Monday, September 24, 2012

After the Shutdown: Minnesota Historical Society

While for most of us the state government shutdown meant minor pauses on camping vacations, construction and other services that could be delayed, some organizations were affected far more severely. Until the shutdown ended this week, thousands of state employees were not only out of a job, but were actively required not to come to work. For organizations such as theMinnesota Historical Society(MHS), this meant closing several locations, losing revenue and the stalling of progress on exhibitions, collections, development and more.
Minnesota has the largest historical society in the nation, with more than 25 historical sites and museums in addition to the central museum, library and special exhibit location in St. Paul. While they do receive national grants, generate revenue at their sites and find other means of funding, more than half of the MHS annual budget comes from the state government. With so many spaces to maintain, including general grounds operations at all locations and feeding animals at the Oliver Kelley Farm, MHS was allowed by the court to retain “a small pool of ‘critical’ employees,” according to Lory Sutton, MHS’ chief marketing officer and one of the few employees allowed to continue working during the shutdown.
The list of tasks employees could perform was very specific. For example, they could receive and collect email, phone messages and snail mail, but they could not respond to many of the requests they received because the staff necessary to complete them could not report to work. Events held at any of the MHS sites were allowed to continue because they were not directly managed through MHS. This was particularly important for the History Center and Mill City Museum, which are highly popular sites for weddings and other special events in the summer months.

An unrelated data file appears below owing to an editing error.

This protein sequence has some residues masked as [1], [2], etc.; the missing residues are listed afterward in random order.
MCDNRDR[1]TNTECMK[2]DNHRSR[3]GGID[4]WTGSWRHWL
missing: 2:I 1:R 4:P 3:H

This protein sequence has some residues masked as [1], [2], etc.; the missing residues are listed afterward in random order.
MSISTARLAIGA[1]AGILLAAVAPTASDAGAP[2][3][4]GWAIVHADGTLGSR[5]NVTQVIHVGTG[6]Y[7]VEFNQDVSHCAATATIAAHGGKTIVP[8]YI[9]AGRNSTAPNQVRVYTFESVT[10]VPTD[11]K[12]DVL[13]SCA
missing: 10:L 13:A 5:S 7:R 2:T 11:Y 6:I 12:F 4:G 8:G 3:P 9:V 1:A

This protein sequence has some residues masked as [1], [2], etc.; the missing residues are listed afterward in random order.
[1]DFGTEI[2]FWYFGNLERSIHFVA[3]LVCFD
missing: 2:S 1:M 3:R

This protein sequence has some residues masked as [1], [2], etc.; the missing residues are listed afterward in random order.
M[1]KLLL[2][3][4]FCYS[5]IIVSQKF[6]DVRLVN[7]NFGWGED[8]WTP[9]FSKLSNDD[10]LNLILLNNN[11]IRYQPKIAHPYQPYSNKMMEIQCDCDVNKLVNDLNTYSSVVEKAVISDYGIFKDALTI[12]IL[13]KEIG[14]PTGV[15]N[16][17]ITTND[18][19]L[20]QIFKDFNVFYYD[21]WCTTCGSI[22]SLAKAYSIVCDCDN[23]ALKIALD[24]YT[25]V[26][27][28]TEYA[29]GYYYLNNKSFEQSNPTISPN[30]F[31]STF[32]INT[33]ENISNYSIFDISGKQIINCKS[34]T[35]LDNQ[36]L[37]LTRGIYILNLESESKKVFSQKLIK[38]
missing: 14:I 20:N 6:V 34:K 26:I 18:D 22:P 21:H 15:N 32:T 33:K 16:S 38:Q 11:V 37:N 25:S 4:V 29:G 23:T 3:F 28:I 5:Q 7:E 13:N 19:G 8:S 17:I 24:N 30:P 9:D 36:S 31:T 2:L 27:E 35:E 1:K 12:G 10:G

The shutdown’s effect on MHS is widespread and will take months to straighten out. Sutton said the society will have to process backlogs of information requests, missed deadlines, stalled ongoing projects and revive their website, which they had to partially close off to the public. They also missed a high amount of visitation at their site locations over the 18-day shutdown during their busiest visitation months, estimating that about 40,000 visitors (and the revenue they bring in) were unable to attend events and sites.
“In the current fiscal year, we’ll have 11 months left to do 12 months of work,” Sutton said. For information on events and exhibits at the newly re-opened MHS, visit their website.

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